Otto Porter Jr. showed up for his big reveal as the Washington Wizards’ highest-paid player looking bespoke in a gray plaid suit. He accented the ensemble with a plum necktie and — when it came time to pose for photos alongside majority team owner Ted Leonsis, President Ernie Grunfeld and Coach Scott Brooks — a $106 million dollar smile.

Though Porter looked the part, the money hasn’t quite changed him, as he says he has prioritized giving money back to his Sikeston, Mo. high school, church and of course, his mom.

The Wizards are also hoping the money doesn’t change Porter’s game.

“He’s not about stats,” Brooks said. “He can score more and I get that and I appreciate it, but he’s willing to sacrifice his own game for the betterment of the team.”

During the Wizards’ news conference for Porter on Wednesday morning, the prevailing themes focused on continuity and fit. Washington matched the four-year, $106 million maximum contract offer sheet from the Brooklyn Nets so that Porter, a restricted free agent, could remain within the core that includes John Wall and Bradley Beal. Also, there’s an organizational belief that Porter’s selfless attributes as the third player in the Wizards’ hierarchy allow the team to thrive and continue its ascent in the Eastern Conference.

Even so, Porter’s price tag will naturally shift him from the shadows and into the forefront of scrutiny. Porter will earn roughly $24.7 million next season, more than his higher-scoring teammates in Wall and Beal, and understands this role comes with more obligations.

“The work is just now starting,” Porter said. “Taking on that responsibility definitely comes with it, but at the same time, you have great people around you that have confidence in you.”

Still, within Verizon Center, team brass would prefer if Porter remains the same player who averaged 13.4 points and 6.4 rebounds in a career 2016-17 season.

“I don’t think Otto will change,” Leonsis said. “I think he’ll improve his game, but we don’t want Otto to have more on his shoulders, nor any of our players, that they’re a max player. We want a max team and it would be bad for us if the optics were ‘you have to earn your contract.’

“We’re thrilled to be able to bring him back,” Leonsis continued, “and now what we want is no more talks of contracts and dollars, it should be about wins.”

Almost a year ago, Leonsis had set very different expectations on his other max-contract player. Last July, when Beal discussed his five-year, $128 million deal during a news conference, Leonsis referenced a variation of a bible verse: “to much is given, much is expected.” However on Wednesday, as Leonsis responded to a question posed to Porter on his thoughts of what a max-contract player should be, he tried to shield Porter from future criticism.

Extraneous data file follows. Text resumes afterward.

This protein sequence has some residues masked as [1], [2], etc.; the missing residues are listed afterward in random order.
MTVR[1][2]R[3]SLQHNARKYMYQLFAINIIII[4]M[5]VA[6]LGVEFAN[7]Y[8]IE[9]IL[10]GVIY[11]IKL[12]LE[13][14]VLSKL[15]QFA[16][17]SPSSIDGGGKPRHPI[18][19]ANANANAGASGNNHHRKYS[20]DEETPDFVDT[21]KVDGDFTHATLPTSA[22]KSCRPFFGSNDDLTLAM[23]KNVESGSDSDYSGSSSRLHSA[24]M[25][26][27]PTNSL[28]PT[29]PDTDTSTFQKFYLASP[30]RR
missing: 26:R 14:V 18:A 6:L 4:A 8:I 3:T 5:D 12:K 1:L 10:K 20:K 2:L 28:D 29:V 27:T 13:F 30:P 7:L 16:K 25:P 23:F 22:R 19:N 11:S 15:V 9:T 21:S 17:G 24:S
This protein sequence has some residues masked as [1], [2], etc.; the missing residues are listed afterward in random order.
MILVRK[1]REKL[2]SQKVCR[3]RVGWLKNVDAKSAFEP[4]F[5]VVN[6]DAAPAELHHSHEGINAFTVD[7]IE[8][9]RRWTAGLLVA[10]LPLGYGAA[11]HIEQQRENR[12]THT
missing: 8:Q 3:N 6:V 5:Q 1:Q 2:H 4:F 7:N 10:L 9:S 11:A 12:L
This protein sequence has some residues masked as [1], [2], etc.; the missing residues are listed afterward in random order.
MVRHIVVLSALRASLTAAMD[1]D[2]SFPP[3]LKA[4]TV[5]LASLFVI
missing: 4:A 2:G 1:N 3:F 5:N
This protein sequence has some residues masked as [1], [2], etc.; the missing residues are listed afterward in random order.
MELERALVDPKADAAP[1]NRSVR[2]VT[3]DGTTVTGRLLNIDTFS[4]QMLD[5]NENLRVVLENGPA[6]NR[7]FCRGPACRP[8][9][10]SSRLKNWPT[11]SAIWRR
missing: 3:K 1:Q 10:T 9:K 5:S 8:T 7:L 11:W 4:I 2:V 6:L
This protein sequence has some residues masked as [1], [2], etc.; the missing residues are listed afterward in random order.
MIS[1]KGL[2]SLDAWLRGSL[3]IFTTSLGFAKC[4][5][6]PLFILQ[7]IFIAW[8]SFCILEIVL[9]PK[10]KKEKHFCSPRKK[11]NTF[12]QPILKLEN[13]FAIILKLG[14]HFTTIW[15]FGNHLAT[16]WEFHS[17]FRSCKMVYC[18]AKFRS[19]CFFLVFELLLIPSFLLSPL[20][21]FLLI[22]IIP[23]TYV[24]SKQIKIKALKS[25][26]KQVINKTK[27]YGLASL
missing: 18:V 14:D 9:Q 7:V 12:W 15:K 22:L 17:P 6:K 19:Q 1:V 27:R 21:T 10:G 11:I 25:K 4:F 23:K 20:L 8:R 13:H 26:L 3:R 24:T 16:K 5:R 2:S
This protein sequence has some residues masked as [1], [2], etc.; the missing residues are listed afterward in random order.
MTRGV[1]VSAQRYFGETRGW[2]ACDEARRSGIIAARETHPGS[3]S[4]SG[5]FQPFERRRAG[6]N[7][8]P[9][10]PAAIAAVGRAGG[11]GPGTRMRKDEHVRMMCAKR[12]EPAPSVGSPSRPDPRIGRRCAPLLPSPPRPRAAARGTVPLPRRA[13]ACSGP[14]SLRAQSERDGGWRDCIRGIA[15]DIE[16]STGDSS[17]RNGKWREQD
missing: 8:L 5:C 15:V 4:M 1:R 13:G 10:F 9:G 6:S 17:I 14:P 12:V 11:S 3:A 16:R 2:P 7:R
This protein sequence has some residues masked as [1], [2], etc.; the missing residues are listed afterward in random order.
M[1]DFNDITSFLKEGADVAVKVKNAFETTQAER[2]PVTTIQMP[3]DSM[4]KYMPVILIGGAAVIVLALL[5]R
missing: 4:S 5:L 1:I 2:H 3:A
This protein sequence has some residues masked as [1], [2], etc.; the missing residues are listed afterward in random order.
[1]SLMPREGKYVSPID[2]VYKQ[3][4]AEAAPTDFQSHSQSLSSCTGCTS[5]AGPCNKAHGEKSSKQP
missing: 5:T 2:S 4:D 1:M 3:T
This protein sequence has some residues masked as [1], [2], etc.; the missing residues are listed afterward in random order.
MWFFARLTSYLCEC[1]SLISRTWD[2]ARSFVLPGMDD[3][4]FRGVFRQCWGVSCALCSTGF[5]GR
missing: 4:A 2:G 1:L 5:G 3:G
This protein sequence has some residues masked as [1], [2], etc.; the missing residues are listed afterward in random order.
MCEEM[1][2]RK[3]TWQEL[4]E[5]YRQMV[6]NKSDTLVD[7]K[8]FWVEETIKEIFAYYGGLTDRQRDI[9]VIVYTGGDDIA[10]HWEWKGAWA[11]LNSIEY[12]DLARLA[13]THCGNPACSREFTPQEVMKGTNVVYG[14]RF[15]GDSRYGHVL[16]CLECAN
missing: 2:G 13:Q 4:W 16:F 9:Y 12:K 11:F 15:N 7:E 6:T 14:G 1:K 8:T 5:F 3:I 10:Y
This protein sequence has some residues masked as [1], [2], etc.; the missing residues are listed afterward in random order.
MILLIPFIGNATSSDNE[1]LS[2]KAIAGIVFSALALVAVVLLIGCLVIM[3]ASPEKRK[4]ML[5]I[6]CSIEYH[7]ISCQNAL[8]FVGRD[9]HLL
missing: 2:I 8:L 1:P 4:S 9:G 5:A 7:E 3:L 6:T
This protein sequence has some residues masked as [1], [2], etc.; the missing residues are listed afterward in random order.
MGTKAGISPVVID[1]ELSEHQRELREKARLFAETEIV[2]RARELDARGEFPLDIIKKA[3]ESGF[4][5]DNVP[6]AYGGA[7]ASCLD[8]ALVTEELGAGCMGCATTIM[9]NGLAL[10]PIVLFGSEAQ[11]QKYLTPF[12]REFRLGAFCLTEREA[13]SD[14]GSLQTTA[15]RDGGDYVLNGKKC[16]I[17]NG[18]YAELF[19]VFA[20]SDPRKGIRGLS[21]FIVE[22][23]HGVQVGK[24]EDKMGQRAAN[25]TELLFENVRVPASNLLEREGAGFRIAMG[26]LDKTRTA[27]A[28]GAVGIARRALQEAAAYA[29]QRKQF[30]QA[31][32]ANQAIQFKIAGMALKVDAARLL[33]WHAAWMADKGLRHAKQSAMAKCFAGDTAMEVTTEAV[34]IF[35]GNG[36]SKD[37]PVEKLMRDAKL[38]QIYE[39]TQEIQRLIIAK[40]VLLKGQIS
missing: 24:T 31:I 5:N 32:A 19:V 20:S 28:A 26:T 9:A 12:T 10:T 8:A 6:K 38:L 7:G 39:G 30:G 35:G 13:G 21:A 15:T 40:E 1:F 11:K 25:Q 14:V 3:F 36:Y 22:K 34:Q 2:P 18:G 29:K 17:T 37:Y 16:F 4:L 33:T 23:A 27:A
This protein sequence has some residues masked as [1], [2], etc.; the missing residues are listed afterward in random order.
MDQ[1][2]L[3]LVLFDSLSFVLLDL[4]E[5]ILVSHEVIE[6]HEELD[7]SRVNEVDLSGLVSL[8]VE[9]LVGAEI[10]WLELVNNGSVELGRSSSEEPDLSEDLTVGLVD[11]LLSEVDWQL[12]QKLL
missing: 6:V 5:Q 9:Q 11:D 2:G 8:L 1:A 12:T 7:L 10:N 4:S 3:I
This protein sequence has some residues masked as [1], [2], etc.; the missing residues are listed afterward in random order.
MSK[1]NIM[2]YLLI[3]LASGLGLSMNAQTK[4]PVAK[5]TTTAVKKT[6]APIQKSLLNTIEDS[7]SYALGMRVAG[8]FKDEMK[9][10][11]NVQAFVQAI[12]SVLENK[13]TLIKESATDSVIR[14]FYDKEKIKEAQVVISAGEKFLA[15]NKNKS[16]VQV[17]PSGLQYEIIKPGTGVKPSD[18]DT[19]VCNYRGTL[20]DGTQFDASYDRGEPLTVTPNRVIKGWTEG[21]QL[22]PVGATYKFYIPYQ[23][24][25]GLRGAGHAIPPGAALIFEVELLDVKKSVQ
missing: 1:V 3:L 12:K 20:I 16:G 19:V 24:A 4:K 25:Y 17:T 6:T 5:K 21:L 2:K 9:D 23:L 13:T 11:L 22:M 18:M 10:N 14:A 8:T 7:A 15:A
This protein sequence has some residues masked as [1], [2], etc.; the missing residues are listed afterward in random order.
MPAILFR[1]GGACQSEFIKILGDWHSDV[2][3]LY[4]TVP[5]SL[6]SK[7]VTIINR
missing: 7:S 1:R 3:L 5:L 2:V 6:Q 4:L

“There’s one basketball and there’s a pecking order and John has the ball, and Bradley can make his own shot, and why we think this works is Otto fits. [Porter] doesn’t need the ball and we like his game the way it is,” Leonsis said. “The organization knows Otto and we know he’s at his best and most contributing to the team when he’s himself, right? When you get pressure on yourself to earn the max contract — no, you’ve already earned it! You earned the max deal by being yourself. You don’t have to be anything different. You just have to keep working to take that next step.”

By re-signing Porter, who was selected third overall in the 2013 NBA draft and has progressed through his four years in Washington, the Wizards feel as if they have improved this offseason by simply keeping their team in tact. Five of the top six players, including Kelly Oubre Jr., are 27 years old and younger. Also, if Wall, Beal and Porter are considered to be the Wizards’ big three, then the team can take solace in how this core has already played through three postseasons together.

“We can only go up from here,” Porter said. “There’s no going backwards.”

Before the news conference, Porter held a basketball clinic for Dreams For Kids DC and Special Olympians from McKinley Middle School. Porter had 30 minutes to impart wisdom, not enough time to teach all the intricacies of his game that Grunfeld later described as “dirty work” — the same tertiary position the team needs him to be in next season.

“I never look at Otto and judge him by the stat sheet,” Brooks said. “There’s so many little things that stats don’t show. He dives on the floor for a loose ball, he sets screens, he makes the extra pass to the corner, offensive rebounds. But most importantly, he’s just a great guy to be around.

“He’s a max person in my mind, and I love to coach guys that I can cheer for.”

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